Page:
Simon Ramshaw’s review published on Letterboxd:
"I drink your water. I drink it up, every day. I drink the blood of Lamb from Bandy's tract." - Daniel Plainview
IMMENSE. That's how I describe this film. Everything is super-sized, probably to fit alongside the vast greed of its protagonist and the towering portrayal of him by Daniel Day-Lewis. Since these two things are so massive, Paul Thomas Anderson has to increase the size and quality of everything else to make a well-rounded movie. And he has most certainly done that.
Let's start with the story. There are very few stories that come close to capturing the sheer emotion and gravitas that There Will Be Blood holds. Loosely adapted from Upton Sinclair's Oil!, it is simplistic on the surface, but devastatingly complex beneath the bubbling surface. It's a logical progression from bad to worse in terms of its main character, with Plainview beginning as morally questionable when he fails to tell his 'son' that he is actually adopted (or possibly stolen?) and then becoming utterly despicable from that point onwards. With the weighty yet gracefully-handled themes of nihilism and rampant religion thrown into the mix, this is elegant and well-crafted cinema at its best.
To hold up such a tale and maximise its effectiveness, there needs to be a lead actor with enough passion to make it work. And anybody who ever questioned or doubted the authority and acting prowess of Daniel Day-Lewis as Plainview needs their head examined. I'm confident that this is the greatest performance of all time. He embodies the role to a degree in which you aren't watching an actor anymore; you're watching the walking, talking symbol of capitalism itself. Every tiny detail in Day-Lewis' performance is perfectly judged; from his throbbing veins to his arched eyebrows, there is not a single fault in this mesmerising piece of acting (or living).
With blisteringly visceral efforts from Paul Dano and Kevin J. O'Connor as the pivotal persons in Plainview's life, the supporting cast can do no wrong either. Dano's performance is over-blown sure, but I can't imagine it being performed more appropriately by anyone else or in any other way. His mad preacher is not incredibly unlike Philip Seymour Hoffman's Lancaster Dodd in PTA's most recent offering, The Master: both characters are prone to extreme outburts of rage, yet most of the time, they maintain their cool while venting out a sense of unease in every line of dialogue they are given.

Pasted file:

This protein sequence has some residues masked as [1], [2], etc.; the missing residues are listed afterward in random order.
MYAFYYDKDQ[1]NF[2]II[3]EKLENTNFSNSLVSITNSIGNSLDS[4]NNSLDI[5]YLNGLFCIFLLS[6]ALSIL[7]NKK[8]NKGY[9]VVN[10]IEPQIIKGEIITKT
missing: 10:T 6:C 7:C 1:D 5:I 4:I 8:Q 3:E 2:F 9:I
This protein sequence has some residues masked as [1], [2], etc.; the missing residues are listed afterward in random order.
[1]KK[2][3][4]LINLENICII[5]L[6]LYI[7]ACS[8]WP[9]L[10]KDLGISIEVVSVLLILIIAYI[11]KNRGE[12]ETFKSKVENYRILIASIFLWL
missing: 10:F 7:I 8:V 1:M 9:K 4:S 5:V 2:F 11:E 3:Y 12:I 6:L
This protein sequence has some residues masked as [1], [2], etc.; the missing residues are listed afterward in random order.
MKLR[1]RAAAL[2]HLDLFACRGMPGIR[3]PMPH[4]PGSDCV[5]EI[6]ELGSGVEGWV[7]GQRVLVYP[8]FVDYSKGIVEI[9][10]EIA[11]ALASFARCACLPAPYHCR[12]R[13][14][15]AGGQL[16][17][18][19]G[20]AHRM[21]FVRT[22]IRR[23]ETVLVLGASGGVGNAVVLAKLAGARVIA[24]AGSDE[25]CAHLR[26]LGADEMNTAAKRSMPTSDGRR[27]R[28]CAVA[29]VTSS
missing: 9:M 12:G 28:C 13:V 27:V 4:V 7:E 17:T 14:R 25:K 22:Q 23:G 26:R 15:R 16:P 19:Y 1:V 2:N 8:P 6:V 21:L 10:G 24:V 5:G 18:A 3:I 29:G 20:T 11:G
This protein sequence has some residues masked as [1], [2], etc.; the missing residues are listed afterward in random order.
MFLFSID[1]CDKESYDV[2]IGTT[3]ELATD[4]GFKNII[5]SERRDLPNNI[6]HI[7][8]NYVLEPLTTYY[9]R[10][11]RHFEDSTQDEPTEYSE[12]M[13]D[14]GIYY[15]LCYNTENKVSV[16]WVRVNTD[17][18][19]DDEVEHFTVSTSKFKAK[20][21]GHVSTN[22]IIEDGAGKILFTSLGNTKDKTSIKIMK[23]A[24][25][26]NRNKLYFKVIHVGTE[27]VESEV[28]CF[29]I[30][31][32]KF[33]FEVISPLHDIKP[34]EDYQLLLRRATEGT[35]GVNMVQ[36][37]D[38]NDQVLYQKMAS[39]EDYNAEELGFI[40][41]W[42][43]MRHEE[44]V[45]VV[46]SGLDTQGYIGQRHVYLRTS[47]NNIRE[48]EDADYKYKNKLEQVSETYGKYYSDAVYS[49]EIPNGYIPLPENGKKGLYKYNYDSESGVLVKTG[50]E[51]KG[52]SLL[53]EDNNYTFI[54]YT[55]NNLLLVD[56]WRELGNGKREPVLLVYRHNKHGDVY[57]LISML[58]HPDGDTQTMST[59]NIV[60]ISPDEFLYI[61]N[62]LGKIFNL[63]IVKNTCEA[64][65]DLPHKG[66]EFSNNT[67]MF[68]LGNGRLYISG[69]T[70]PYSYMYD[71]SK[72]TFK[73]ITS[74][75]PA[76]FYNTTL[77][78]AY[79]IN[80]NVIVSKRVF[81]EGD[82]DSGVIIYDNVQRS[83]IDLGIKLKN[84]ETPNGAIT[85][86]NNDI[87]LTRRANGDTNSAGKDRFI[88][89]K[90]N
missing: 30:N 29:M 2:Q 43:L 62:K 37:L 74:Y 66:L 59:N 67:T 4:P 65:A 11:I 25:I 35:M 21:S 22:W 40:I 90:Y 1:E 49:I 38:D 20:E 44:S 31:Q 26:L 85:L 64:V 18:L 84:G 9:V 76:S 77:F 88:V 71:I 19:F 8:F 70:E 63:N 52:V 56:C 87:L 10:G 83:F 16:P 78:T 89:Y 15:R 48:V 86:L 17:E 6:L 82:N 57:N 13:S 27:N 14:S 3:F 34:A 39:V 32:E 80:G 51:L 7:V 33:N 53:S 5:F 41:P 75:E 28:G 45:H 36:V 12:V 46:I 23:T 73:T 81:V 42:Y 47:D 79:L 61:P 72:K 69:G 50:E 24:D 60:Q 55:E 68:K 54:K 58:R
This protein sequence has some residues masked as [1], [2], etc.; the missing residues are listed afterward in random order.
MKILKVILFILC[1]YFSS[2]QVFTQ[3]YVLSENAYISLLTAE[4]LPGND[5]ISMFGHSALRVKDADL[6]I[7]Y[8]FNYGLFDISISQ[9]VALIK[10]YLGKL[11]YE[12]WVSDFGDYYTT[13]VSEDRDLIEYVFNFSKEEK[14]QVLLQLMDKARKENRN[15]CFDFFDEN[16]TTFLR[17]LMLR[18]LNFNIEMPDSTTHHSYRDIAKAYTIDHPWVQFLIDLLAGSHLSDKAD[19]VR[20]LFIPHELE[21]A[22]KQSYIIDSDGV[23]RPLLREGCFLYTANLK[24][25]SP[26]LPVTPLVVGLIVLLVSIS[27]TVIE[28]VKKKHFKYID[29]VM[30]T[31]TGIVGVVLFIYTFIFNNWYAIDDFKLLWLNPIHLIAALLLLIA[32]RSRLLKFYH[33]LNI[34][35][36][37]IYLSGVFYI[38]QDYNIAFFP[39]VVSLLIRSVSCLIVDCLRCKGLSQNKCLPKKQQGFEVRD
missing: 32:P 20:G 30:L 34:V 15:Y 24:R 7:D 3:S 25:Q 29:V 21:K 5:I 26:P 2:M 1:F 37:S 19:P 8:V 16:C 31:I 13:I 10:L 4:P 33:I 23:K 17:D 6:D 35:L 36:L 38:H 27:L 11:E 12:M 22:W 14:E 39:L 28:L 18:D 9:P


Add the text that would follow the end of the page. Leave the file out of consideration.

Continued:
PTA also shows his talent for drawing phenomenal child performances, with Dillon Freasier captivating our attention through his subtle performance as the afflicted son of our protagonist (who also functions just as well as an antagonist). It's a chilling and restrained piece of acting that requires a real talent to keep the performance within good taste, and he achieves this on every level.
His success is rather reflective of the film as a whole, since everything works on every level. Jonny Greenwood's score is not entirely dissimilar to The Shining's at certain points, which really racks up the tension for each emotional climax that the film often builds to in various instances. Robert Elswit's cinematography is as immersive as such barren classics as any Sergio Leone film or Australian Western, The Proposition. The expansive yet horribly claustrophobic surroundings of the California deserts are stunning, and the personal highlight for me is the use of shadow in certain scenes: check out the scene on the beach where Daniel is bathed in light, while Henry is shrouded in the shadow of the cliff, or the scene where Eli walks towards the camp and a cloud follows him. These small moments are only revealed on re-watches, and only works to increase the film's quality.
I now think this is even better than it was on the first two viewings. While comparisons to PTA's other works are inevitable, this manages to battle through the other incredible works of art and stand as his personal greatest, with a little help from Day-Lewis' limping, twitching Plainview. Another team-up between the two would never go amiss, and I hope that they see sense and take over the world with their film-making prowess.